In fact, between 1997 and 2003, then-President Jiang Zemin attended three anniversary ceremonies in Hong Kong and delivered speeches each time. For the most part, they were intended to support the SAR administration. During ceremonies in 2002 and 2003, Jiang and Premier Wen Jiabao respectively encouraged Hong Kong people to “constantly strive for self-perfection” while facing challenges of the financial crisis. Up to that moment, there was no sign that the center meant to play a role in local politics.

Social Confrontation and Rise of the Center’s Activism

The turning point came in July 2003. Soon after Hong Kong signed the Closer Economic Partnership Arrangement (CEPA) with the mainland to eliminate tariffs on 273 export goods from Hong Kong and provide other measures to revive the economy, 500,000 people launched demonstrations due to several sources of dissatisfaction—security legislation proposed under Article 23 of the Basic Law, a failing economy, the handling of the SARS epidemic and perceived shortcomings of the Tung Chee Hwa administration.

The protest caused the government to put aside its pending National Security Ordinance two months later, an event regarded by all sides as a watershed for Hong Kong’s political environment. Demonstrators saw they could exercise power through collective action2, while Beijing noticed the role of political organizations in the process of mobilization and confrontation. Foreign influences were also noticed during the July 1 demonstration and in later elections. This new political environment was rather unexpected for Beijing, which had viewed Hong Kong as a place that had become politically-subdued territory during British colonial rule. The surprisingly broad-based resentments illustrated by the protest brought an end to the center’s former laissez faire policy and called for new thoughts.

Beijing prefers a gradualist approach to democracy in Hong Kong for two realistic concerns. For one thing, Hong Kong has been a city of immigrants for several decades, receiving different groups of dissidents due to World War II, the Cultural Revolution and the June 4th event of 1989. The large scale demonstration was directed not only against the SAR administration, but also targeted the center. If Beijing is not ready for a dissident-run SAR or a Chinese territory critical of and in confrontation with the central government, it must control the pace of constitutional development itself.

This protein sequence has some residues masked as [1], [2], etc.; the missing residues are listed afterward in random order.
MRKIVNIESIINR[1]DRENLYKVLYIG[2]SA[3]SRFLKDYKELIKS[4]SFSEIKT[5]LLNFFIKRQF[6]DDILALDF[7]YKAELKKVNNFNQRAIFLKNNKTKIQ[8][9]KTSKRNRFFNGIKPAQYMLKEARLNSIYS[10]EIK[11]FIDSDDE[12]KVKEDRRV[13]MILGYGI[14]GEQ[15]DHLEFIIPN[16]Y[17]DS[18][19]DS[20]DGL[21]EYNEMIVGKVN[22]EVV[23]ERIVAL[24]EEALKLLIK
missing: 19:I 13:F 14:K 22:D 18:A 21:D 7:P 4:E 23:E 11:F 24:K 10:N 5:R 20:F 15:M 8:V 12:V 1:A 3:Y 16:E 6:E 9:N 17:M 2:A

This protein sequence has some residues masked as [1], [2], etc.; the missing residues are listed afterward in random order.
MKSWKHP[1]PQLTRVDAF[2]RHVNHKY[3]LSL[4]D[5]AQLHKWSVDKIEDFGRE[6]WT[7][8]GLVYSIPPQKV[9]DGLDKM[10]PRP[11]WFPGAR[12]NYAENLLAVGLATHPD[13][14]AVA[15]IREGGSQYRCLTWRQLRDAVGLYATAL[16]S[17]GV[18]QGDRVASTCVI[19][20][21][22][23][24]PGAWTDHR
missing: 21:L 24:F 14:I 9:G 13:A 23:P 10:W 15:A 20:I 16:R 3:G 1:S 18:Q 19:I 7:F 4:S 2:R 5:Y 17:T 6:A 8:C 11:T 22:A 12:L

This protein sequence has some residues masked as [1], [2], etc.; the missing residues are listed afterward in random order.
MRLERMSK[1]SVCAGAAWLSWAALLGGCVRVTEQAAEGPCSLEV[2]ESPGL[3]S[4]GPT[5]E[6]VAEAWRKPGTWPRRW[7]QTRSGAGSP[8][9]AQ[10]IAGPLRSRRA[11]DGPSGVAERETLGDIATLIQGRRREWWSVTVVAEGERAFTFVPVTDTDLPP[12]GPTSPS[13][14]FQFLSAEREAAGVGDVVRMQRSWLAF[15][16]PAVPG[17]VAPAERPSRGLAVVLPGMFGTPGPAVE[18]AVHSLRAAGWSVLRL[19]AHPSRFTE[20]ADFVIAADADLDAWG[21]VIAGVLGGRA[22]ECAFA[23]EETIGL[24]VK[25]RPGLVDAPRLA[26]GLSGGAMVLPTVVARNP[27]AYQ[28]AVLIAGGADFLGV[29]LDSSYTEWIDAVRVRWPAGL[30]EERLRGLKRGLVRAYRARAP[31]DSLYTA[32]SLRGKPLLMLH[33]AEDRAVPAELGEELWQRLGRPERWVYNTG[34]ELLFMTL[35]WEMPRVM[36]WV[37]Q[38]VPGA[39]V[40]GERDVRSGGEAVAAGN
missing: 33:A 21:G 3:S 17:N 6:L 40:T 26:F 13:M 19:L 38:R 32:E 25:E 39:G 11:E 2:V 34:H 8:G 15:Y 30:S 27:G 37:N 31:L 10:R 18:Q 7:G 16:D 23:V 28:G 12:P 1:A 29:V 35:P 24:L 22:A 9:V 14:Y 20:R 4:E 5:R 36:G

Another aspect of Hong Kong society that is troubling to Beijing is the international influence it is subject to, and the reality of sharing governance between Chinese and foreign nationals. Though under Chinese sovereignty, the rights to vote and stand for local elections in Hong Kong are granted to foreign nationals who meet certain residence requirements. Not only civil servants, but also judges, can be foreigners; only senior officials and the chief justice of the CFA and the president of the High Court must be Chinese nationals. This unique arrangement may have been a great mistake of the Basic Law, but the center can only make polices consistent with the Basic Law’s provisions. Consequently, universal suffrage in Hong Kong would be more complicated than for nation states where only its own citizens are eligible for elections.

In addition, Hong Kong’s political organizations have divided into two major camps: the pro-democracy camp and the pro-establishment camp. This division, however, has not brought stable balances among the parties. Most voters do not identify with any party, therefore political commitment cannot be expected from them. Thus a new political equilibrium may not be easily reached if the existing regime is given up.

Against this background, the central government decided to intervene directly in the constitutional decision-making process in response to the new challenges. This new policy was first evidenced in the process of the NPCSC’s interpretation of Appendix 1 and 2 of the Basic Law on April 6, 2004. Three days earlier, while the NPCSC deliberated the bill for interpreting Appendix 1 and 2, an assertion was made “unanimously by the members of the NPCSC” that ‘the Central Government has the power to determine the constitutional development of Hong Kong”,3 the first time that this opinion was claimed publicly and subsequently reported. On April 6, 2005, the NPCSC passed an interpretation, stating expressly that electoral reform that leads to universal voting for the Chief Executive and the Legislative Council could not take effect until approved by the NPCSC. Then, from April 7 to 9, Qiao Xiaoyang, Li Fei and Xu Ze, ministers responsible for Hong Kong issues, visited Hong Kong for a whirlwind tour. They held consecutive meetings on the interpretation of April 6 with the Hong Kong legal community and other representatives of all walks of society. The same aggressive remark was repeated again several times, and was offered as a fundamental principle in dealing with Hong Kong’s political system.